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Redd Kross Have a New Record After 15 Years

Redd Kross Have a New Record After 15 Years
Jonathan Krop

See also: Still a Malcontent: A midlife crisis spawns Keith Morris' new band Off!

The McDonald Brothers, the driving force behind punk legends Redd Kross, stand well over six feet tall and have awkward gaits. Ahead of their new album -- Researching the Blues, out today -- they're sitting together in a Hollywood diner. Steven, who plays with hardcore punk supergroup Off! in addition to Redd Kross, spoons cheesy eggs onto a bagel. Jeff, the older, taller of the pair sports sunglasses indoors and picks at a blueberry muffin. "PJ Soles was really the Parker Posey of her time," he says absentmindedly, referring to the star of the Ramonesploitation flick Rock And Roll High School.

A torrent of obscure, D-grade pop cultural references follow. The McDonald Brothers' faces slowly light up as they realize a fellow trash art aficionado has been sent to interrogate them. We talk of Russ Meyer, Roger Corman and Britney Spears. The conversation quickly turns to Spirit of '76, a campy film the brothers starred in beside David Cassidy in the 1990s.

"We'd always ask him about deep cuts from Partridge Family tracks," says Steven, the more gregarious of the two. "He'd just look at us and ask 'Are you fucking with me?'"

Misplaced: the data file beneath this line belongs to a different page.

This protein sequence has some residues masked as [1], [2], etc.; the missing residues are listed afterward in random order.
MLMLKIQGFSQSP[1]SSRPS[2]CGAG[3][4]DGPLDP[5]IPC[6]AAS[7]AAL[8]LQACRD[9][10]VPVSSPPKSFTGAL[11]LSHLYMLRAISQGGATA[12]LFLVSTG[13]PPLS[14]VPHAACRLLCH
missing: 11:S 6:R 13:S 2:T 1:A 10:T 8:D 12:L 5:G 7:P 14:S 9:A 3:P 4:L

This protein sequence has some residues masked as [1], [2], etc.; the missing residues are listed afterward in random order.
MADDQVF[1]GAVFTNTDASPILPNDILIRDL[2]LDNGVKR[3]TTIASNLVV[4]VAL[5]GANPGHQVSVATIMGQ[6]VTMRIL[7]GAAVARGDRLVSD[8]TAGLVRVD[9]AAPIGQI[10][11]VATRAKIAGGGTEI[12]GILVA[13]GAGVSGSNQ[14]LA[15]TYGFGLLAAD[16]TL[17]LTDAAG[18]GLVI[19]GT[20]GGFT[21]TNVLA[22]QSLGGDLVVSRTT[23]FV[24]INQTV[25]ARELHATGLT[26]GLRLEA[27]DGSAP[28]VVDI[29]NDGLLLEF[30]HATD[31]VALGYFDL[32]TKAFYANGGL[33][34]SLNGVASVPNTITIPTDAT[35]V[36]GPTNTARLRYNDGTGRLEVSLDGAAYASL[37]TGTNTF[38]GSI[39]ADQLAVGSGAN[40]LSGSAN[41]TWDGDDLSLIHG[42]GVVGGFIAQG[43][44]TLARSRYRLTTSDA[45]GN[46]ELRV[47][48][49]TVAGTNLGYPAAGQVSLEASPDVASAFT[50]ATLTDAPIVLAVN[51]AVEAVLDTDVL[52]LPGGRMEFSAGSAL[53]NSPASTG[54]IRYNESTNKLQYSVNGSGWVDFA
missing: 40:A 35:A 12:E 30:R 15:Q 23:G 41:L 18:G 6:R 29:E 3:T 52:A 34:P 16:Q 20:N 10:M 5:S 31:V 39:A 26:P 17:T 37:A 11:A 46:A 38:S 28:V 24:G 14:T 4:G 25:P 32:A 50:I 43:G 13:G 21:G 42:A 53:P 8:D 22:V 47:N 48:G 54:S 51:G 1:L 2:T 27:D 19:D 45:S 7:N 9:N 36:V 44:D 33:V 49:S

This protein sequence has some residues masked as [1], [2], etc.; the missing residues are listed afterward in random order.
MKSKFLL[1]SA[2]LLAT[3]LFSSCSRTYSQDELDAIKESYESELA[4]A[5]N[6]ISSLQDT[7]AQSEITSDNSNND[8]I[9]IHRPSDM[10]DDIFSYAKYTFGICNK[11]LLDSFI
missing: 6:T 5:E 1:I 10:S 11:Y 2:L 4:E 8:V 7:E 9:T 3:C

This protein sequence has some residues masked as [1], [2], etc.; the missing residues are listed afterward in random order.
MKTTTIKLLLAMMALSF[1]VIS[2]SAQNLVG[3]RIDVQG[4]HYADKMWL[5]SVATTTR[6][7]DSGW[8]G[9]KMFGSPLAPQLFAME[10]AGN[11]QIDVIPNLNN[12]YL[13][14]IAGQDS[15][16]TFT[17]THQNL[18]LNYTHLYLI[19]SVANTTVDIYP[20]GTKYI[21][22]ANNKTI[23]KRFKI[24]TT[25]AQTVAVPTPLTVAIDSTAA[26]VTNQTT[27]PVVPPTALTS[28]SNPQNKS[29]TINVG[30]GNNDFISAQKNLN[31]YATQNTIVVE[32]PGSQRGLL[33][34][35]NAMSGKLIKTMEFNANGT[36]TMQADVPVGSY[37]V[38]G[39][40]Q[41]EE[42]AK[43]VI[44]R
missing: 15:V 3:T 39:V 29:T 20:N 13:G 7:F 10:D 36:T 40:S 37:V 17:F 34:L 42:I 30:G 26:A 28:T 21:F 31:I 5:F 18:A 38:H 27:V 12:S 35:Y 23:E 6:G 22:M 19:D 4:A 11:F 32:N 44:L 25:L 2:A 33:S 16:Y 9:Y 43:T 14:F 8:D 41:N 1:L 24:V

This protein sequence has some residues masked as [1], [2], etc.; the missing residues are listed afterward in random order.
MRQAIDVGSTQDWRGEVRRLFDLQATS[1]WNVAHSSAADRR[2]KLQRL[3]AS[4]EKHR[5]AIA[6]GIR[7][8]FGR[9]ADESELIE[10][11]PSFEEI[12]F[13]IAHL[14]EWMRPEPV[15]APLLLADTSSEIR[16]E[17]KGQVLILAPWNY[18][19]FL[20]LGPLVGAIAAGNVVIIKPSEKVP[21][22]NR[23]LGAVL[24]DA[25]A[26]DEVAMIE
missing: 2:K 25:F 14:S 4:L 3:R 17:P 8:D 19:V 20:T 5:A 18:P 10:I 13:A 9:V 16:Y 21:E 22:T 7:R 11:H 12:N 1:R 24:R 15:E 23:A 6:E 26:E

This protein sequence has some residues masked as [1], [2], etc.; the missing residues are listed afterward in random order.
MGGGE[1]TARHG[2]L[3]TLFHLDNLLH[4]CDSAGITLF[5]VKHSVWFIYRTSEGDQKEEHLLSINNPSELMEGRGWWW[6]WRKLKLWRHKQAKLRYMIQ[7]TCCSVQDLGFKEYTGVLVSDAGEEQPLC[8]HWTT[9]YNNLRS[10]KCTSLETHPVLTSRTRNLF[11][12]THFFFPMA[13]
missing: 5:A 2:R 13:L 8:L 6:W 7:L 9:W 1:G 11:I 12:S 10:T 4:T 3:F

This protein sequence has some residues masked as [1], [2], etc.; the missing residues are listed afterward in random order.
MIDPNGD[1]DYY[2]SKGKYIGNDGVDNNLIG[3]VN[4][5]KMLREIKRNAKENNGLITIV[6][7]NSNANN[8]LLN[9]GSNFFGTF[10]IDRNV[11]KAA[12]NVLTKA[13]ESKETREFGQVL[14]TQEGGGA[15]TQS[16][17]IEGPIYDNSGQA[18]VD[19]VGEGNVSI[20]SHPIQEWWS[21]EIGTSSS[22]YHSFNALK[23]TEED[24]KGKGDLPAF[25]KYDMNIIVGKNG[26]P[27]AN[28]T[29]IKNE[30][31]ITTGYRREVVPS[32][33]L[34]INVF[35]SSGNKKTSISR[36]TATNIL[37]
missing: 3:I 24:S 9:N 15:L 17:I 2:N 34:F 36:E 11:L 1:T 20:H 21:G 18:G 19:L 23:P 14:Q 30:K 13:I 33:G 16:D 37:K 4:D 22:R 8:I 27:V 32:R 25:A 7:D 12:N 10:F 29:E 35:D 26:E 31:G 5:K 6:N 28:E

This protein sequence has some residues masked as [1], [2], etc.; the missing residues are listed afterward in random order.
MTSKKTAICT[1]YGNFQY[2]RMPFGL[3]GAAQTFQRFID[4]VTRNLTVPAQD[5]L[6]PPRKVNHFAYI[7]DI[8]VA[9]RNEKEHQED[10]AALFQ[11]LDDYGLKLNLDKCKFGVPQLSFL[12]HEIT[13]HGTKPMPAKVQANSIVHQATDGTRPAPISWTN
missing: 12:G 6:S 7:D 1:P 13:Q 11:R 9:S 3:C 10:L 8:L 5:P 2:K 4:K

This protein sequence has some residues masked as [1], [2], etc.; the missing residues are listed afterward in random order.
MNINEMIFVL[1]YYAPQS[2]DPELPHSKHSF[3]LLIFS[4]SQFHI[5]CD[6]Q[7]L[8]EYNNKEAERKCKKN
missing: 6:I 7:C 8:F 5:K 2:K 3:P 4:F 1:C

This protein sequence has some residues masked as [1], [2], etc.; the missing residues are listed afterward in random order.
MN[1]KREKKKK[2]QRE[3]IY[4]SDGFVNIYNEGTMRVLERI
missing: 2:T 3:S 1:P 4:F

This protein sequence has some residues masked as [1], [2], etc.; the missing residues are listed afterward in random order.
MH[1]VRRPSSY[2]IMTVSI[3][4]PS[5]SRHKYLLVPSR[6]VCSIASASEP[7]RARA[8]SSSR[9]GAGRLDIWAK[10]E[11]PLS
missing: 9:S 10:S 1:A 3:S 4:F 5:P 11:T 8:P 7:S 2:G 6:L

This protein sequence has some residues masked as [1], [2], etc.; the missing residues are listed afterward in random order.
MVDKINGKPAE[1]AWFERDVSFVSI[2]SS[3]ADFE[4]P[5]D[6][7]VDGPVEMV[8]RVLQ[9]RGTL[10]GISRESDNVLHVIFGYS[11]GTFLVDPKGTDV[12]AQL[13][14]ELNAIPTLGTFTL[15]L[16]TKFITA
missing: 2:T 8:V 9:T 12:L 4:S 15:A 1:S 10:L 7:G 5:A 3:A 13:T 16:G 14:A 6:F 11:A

Redd Kross - Stay Away From Downtown from Merge Records on Vimeo.

The same question could be asked of Redd Kross themselves. Formed when the brothers were in middle school, their first show was opening for Black Flag. Since then, the group have transformed from teenage punk thrashers to power pop craftsmen to garage pop veterans, with the McDonald brothers the only constant. Researching the Blues sounds like it was recorded circa 1980 in the Hawthorne, CA garage the band started in.

The record follows a 15-year absence. In the interim, Steven dubbed bass tracks on White Blood Cells. Jeff made a solo album, Performs The Outrageous Incantations Of Beatrice Winters, released by tiny Hollywood indie label, Records Ad Nauseum. The latter, an experimental collection of tracks influenced by Metal Machine Music, Boyd Rice's Black Album, The Beatles edgier stuff and musique concrete, was "a cleanse," Jeff says.

Keeping current is always a challenge, and doubly so when your band has a self-consciously "retro" aesthetic. "People think keeping fresh is having a Roland keyboard no one else is using," says Steven.

Jeff provides a more direct explanation of how the band rolls with the changes after 30 years:

 

"I'm like Bob Dylan; I approach music as a fan. I just ask myself 'What do I want to hear?'" Rather than looking to the past, the McDonalds think about their present; Whatever moves them at the moment is what the next Redd Kross record sounds like.

"All you have to do is like your own music," says Jeff.

When listening to Researching the Blues, the cacophony of sharp-edged pop noise hearkens back to the band's earliest days. This makes Steven's claim -- now de rigeur among aging punk rockers -- that Researching is their best record far less cringeworthy. Indeed, the record sounds like what the brothers would have made instead of Born Innocent if they had the interim 30 years of experience.

Redd Kross plays Amoeba Music and signs their new album on Tuesday, August 28th at 6pm

See also: Still a Malcontent: A midlife crisis spawns Keith Morris' new band Off!

Follow us on Twitter @LAWeeklyMusic, and like us at LAWeeklyMusic. Follow Nicholas Pell on Twitter @NicholasPell or like him at Facebook.

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